Kinnow growers have rejected the purchase price of Rs800 per maund (40 kg) offered by fruit exporters and processing factories for the export season 2021-22.

Orchard owners demanded that the authorities address their grievances and announce a reasonable price for citrus purchase in light of the rising inflation, said Federation of Pakistan Chambers of Commerce and Industry (FPCCI) Standing Committee on Horticulture Exports’ former chairman Ahmad Jawad.

Talking to The Express Tribune, he highlighted that the price offered to kinnow growers last year was Rs900 a maund.

However, the value offered this year was unjustified as prices of fertiliser – an essential crop input – had increased significantly compared to the previous year due to massive rupee depreciation, he added.

According to market sources, some growers were seen securing deals at Rs900 a maund, despite a notification of the Punjab Agriculture Department that fixed the rate at Rs800 per maund, he highlighted.

“Diesel price has reached Rs146 per litre, so how can growers sell at a reduced rate when their cost of production has increased,” he questioned.

Prices of urea had swelled to Rs2,100 per bag, whereas the cost of di-ammonium phosphate (DAP) fertiliser surged to Rs8,000 a bag, he pointed out. “Potash price has gone up to Rs7,000 per bag.”

Comparing the figures, Jawad said that prices of urea and DAP were Rs1,200 and Rs2,380 per bag respectively during the tenure of previous government.

“Right now, there is mistrust between exporters and growers,” he revealed.

He stated that the growers were feeling that their share had been slashed by the exporters, who were making good profit as they did not share the international prices.

“Pakistan Tehreek-e-Insaf (PTI)’s district office-bearers have influence over kinnow processing units in Sargodha and some factory owners are even associated with the party, due to which they want to please them through attractive rates,” he claimed.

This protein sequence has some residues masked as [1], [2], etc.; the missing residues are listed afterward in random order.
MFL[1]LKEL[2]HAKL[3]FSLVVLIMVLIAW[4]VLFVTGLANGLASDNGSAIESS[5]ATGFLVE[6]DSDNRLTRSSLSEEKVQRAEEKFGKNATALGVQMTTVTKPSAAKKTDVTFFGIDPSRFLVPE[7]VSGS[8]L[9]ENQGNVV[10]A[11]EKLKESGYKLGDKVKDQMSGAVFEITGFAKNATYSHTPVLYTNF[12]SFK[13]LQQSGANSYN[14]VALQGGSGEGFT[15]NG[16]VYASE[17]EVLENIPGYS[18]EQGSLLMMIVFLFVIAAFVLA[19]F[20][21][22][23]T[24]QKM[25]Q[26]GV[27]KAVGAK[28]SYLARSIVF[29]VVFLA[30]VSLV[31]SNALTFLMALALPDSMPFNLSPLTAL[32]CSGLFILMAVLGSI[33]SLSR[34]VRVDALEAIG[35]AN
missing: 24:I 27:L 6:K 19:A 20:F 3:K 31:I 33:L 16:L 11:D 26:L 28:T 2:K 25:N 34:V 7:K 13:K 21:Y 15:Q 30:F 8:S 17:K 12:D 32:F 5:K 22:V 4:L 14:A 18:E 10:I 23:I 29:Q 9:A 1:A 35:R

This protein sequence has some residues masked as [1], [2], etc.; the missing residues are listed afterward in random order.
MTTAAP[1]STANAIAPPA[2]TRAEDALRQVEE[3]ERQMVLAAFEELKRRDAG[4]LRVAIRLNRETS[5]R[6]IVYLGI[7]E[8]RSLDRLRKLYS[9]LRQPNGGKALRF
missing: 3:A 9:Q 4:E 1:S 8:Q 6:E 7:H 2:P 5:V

Punjab produced over 98% of the citrus fruit mainly in Sargodha district because of its favourable growing conditions and adequate canal and sub-soil water, Jawad said.

“Kinnow constitutes 80% of citrus fruits and is a major export commodity.”

Application of modern techniques during production and in the post-harvest phase added value to the fruit that attracted premium prices, he said, adding that it also helped in increasing exports that fetched foreign exchange.

The Citrus Research Institute Sargodha is responsible for undertaking research and development work on kinnow and other citrus varieties besides the Pakistan Agricultural Research Council (PARC).

Introduction of seedless varieties could lead to sustainable production of kinnow and increase in the area under cultivation, he said.

Jawad suggested to exporters to consult with growers prior to deciding citrus prices, but said that prices should not be less than Rs1,000 per maund.

Pakistan exported a record 460,000 tons of kinnow during 2020-21, an increase of 30% as compared to 353,000 tons exported in the previous year, he said, adding that it exported kinnow to 40 countries during the export season that concluded in April 2021.

Published in The Express Tribune, November 14th, 2021.

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